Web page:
The most notable hostile or unsolicited bid was the Seven Group’s $9 billion off-market takeover bid for Boral, which was made at a narrow premium to allow Seven Group to increase its shareholding from 23% to 69.6% to consolidate control and gain a greater share in expected improvements in the performance of Boral in the years to come. Despite remaining hostile and not recommended by the Boral board, the bid was more successful than expected, delivering Seven Group majority control.

Whether a transaction was friendly or hostile had a significant impact on the chances of success in 2021, with 90% of friendly transactions being successful and only 43% of hostile transactions achieving success. Rising equity markets and the narrowing of the bid-ask spread meant that hostile transactions, often dominated by opportunistic bids when prices are depressed for a particular reason, were not only less common in 2021, they were much harder to complete successfully when they did eventuate.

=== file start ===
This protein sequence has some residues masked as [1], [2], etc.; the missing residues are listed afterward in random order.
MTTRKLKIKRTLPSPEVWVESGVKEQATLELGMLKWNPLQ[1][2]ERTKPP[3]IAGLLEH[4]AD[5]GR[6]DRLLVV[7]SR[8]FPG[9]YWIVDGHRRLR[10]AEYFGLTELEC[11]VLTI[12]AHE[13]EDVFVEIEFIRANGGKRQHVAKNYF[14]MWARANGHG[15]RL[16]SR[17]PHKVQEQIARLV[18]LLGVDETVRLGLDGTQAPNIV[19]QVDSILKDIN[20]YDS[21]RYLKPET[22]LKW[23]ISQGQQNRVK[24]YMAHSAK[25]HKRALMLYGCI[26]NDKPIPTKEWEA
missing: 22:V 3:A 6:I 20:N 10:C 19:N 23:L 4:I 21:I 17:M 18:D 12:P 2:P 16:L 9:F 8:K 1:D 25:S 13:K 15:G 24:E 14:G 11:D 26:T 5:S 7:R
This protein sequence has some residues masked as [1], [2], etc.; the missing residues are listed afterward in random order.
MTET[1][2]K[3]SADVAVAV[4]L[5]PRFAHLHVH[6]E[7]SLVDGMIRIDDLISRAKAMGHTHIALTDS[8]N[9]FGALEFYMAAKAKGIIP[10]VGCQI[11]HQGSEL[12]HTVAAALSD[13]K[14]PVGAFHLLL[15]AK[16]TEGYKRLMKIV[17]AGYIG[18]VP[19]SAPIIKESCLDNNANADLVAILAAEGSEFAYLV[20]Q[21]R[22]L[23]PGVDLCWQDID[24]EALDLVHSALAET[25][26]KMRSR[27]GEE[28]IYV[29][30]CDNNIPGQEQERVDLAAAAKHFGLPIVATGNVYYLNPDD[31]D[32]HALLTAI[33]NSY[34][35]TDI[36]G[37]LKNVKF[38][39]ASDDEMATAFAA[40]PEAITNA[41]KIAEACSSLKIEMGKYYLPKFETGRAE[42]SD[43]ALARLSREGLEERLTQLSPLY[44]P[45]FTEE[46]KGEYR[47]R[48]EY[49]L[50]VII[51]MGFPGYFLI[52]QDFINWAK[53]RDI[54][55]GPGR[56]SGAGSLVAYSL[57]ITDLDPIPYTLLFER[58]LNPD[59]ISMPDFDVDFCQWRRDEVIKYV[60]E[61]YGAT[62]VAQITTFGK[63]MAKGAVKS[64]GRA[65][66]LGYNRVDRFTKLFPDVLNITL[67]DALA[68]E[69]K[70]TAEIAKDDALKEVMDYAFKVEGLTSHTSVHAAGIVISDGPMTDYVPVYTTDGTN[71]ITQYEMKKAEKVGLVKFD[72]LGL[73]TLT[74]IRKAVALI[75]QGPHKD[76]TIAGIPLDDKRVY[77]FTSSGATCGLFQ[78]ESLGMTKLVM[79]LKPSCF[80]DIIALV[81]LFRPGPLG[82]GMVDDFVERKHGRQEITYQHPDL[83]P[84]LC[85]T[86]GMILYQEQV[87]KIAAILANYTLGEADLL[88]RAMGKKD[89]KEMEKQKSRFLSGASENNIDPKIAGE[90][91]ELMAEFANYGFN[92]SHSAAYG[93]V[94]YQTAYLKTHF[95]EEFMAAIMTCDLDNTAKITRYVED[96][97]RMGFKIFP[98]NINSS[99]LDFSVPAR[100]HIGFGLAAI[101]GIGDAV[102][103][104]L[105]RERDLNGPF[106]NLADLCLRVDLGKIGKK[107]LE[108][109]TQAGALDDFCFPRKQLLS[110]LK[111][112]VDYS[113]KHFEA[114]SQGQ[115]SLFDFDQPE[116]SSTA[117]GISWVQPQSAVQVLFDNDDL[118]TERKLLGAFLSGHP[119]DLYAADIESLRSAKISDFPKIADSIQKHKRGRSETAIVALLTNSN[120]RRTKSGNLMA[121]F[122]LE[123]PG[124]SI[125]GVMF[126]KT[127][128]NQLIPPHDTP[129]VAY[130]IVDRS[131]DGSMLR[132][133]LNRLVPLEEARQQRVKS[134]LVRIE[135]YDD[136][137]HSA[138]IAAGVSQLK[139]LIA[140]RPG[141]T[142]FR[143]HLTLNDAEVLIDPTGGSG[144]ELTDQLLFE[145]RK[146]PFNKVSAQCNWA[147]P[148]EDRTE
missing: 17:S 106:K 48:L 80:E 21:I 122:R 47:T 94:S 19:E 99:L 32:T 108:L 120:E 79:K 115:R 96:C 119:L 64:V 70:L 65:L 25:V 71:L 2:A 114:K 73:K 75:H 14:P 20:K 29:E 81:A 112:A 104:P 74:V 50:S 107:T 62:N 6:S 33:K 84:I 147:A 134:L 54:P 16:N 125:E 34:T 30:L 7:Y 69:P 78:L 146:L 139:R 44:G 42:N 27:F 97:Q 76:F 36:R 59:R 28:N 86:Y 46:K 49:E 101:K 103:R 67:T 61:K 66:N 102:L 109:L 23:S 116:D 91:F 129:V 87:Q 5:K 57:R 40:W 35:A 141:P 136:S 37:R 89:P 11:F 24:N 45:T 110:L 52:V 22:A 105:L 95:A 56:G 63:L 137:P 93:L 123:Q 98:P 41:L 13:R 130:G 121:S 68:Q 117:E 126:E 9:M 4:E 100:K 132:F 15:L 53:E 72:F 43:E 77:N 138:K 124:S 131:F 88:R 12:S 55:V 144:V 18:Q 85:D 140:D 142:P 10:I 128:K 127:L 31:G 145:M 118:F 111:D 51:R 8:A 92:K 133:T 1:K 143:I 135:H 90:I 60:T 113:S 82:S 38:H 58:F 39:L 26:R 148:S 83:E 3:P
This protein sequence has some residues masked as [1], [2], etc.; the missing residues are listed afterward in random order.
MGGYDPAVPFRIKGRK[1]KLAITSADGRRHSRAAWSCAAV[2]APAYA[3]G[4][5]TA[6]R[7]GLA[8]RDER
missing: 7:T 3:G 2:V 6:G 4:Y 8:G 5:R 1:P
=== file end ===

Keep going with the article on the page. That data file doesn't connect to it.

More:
On-market bids remain rare

Of the 62 transactions valued at over $50 million in the Australian market in 2021, only three were on-market takeover bids (being Gallin’s bid for McPhersons, Somers’ bid for Thorn Group and Samuel Terry Absolute Return Active Fund’s bid for Kangaroo Island Plantation Timbers). All three of these transactions were unsuccessful.

Perhaps Gallin’s takeover for McPherson’s was the most interesting as the target board chose to recommend that shareholders not accept the bid in reliance on future strategic plans lacking definition and a potential rival bid at a higher price. Following the close of Gallin’s bid, the potential rival bid did not eventuate (after that potential bidder conducted due diligence) and McPherson’s struggled in its financial performance. The McPherson’s share price is now 35% below the Gallin bid price, leaving significant questions about the judgement of the target directors’ recommendation not to accept the Gallin bid.